Men addicted to selfie-posting 'score high' on psychopathy scale - study
Before arriving at the conclusion, an Ohio State University research team surveyed 800 men from 18 to 40, asking them to describe their photo posting habits. The men also had to complete questionnaires about anti-social behavior.
Those survey participants who confessed to posting more online images of themselves scored higher than the rest on scales of anti-social traits, including narcissism, psychopathy and self-objectification (valuing appearance above all else).
“It’s not surprising that men who post a lot of selfies and spend more time editing them are more narcissistic, but this is the first time it has actually been confirmed in a study,” said Jesse Fox, lead author of the study and Assistant Professor of Communication at Ohio State University.
“The more interesting finding is that they also score higher on this other anti-social personality trait, psychopathy, and are more prone to self-objectification.”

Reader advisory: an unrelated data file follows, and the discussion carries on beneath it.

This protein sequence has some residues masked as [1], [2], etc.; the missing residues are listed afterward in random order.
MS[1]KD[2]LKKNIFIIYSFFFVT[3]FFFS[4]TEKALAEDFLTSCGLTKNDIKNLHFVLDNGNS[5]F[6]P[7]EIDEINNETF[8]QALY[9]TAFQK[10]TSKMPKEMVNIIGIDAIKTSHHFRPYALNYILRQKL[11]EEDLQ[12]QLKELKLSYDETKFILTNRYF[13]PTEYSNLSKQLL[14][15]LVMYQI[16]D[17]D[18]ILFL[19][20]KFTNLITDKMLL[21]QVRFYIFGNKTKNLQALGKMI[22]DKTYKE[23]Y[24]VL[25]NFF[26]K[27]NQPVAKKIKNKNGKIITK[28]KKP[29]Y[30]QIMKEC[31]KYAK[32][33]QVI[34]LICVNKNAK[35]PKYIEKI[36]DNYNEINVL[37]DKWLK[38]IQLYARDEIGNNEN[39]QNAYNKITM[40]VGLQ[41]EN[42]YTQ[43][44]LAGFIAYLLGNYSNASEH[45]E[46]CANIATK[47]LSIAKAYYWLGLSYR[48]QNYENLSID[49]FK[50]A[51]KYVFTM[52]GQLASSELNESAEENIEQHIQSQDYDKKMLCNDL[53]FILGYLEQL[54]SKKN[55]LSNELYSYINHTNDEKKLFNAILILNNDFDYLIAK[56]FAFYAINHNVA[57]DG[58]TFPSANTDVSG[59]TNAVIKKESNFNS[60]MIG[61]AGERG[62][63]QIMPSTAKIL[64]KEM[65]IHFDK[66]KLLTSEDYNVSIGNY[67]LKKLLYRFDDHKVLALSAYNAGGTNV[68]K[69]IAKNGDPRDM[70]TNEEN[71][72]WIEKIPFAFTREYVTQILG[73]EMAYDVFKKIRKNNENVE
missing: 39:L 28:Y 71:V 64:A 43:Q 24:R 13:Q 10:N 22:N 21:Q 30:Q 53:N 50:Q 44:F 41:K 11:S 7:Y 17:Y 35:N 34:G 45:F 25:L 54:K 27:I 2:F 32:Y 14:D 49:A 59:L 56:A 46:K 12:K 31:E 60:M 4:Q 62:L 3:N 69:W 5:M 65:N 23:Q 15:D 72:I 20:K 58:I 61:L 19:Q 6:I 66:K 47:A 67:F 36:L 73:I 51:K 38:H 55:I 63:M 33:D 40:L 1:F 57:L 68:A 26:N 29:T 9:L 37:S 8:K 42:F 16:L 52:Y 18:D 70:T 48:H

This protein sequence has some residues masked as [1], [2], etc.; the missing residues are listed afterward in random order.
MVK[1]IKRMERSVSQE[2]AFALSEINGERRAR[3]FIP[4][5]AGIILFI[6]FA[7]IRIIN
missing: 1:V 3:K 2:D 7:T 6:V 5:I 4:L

Fox carried out the study together with Margaret Rooney, a graduate student. Their research was published in the Personality and Individual Differences journal.
They were looking not only into how often men post selfies, but also into how exactly they are doing it – with or without editing.
Cropping and filtering images appears to be a good sign, as it’s not something a psychopath would likely do.
“That makes sense because psychopathy is characterized by impulsivity. They are going to snap the photos and put them online right away. They want to see themselves. They don’t want to spend time editing,” Fox said.
Self-objectification – being too much concerned with one’s looks - is mostly considered a female issue. Selfie-posting men, however, seem to be joining the club.
“With the growing use of social networks, everyone is more concerned with their appearance. That means self-objectification may become a bigger problem for men, as well as for women.”
Fox has promised a follow-up study focusing on women. She expects similar results to those in the male part of the study, but a still higher degree of self-objectification among female selfie-addicts.